New Blog Powered by Octopress and AWS
I’ve been happily using tumblr as my personal blog for quite some time, even when they were going through all their reliability problems. Before then I had hosted on Wordpress.com. Wordpress was great, but I liked that tumblr just had a simpler UI for posting. One of the great things about tumblr is I can use Markdown to write my blog posts, and I’ve found myself using markdown more and more, even in emails!
Since I’ve been shifting over to doing more cloud things I’ve been looking for an excuse to play in the cloud (both private and public). It began when I started to read more about Octopress, which is a clever way to generate a static blog. I decided that even though I was happy with hosted solutions that I’d like to do things manually for a while. Octopress was fun to set up and play with, and I liked that instead of having my blog content in a database it’s just a bunch of plain text markdown files, making backup a cinch. Then I ran into this blogpost by Jerome Bernard explaining on how to use s3cmd to just send the static files to an s3 bucket, which Amazon happily serves for you. After I set that up I modified Octopress to use the Ubuntu font and colors, as well as modify it a little bit. It’s pretty well put together and has integration for Disqus, G+, and Twitter. The final touch was adding StackAd so I could run some community advertisements.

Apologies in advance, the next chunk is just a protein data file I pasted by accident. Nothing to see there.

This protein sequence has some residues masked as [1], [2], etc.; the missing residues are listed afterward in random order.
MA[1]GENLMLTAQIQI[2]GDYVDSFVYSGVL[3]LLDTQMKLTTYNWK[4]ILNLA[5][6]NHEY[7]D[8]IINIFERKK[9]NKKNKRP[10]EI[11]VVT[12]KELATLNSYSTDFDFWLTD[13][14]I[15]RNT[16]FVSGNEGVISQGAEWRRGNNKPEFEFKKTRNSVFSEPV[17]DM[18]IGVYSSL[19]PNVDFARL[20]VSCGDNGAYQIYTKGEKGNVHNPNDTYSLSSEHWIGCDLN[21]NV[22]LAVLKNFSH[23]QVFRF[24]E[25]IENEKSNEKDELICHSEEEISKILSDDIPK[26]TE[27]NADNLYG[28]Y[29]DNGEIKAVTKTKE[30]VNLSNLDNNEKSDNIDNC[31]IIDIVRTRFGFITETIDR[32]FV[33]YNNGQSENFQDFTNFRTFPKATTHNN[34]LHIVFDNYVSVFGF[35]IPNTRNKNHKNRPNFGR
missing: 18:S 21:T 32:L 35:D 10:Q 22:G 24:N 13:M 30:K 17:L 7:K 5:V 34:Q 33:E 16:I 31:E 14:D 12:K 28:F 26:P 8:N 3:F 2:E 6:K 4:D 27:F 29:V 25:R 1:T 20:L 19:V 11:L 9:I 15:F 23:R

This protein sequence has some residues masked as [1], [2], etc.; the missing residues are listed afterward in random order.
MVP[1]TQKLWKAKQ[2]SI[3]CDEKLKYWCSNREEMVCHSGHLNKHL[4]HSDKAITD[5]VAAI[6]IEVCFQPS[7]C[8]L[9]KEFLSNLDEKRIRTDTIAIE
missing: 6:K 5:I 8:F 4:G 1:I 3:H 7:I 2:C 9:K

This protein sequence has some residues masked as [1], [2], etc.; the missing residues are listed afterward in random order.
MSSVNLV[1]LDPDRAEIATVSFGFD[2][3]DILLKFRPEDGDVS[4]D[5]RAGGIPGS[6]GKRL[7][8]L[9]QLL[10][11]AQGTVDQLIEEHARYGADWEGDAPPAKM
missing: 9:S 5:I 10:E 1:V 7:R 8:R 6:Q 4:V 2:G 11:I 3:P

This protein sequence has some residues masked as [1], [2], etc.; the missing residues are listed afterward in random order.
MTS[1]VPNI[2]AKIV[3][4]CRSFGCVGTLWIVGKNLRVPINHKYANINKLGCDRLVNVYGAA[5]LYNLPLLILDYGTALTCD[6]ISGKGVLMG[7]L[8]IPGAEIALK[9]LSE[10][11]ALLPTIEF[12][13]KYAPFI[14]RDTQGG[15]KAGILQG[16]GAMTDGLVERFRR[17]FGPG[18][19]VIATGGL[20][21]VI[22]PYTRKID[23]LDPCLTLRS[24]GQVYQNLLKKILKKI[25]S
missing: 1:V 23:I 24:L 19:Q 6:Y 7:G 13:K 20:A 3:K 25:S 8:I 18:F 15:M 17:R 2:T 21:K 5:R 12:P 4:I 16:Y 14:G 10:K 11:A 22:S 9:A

So instead of playing with a VPS or having a t1.micro running all the time just to serve a blog, I can just dump it in S3 and be good to go. He also has a post on how to set it up with Amazon CloudFront. Of course I don’t need a CDN for my blog, but it looks like something fun to mess with on the side.
I picked up a domain while I was at it (jorgecastro.org). So am I coming full circle by moving from Tumblr and it’s nice web based interface to a bunch of text files, vim, rake, and s3cmd? It does feel fun to do things a bit more manually, but at the same time I like that I’m learning something new.
Thanks to James Gifford for his help with setting up Ruby on my Ubuntu machine, and as Aq says “Everything old is new again”.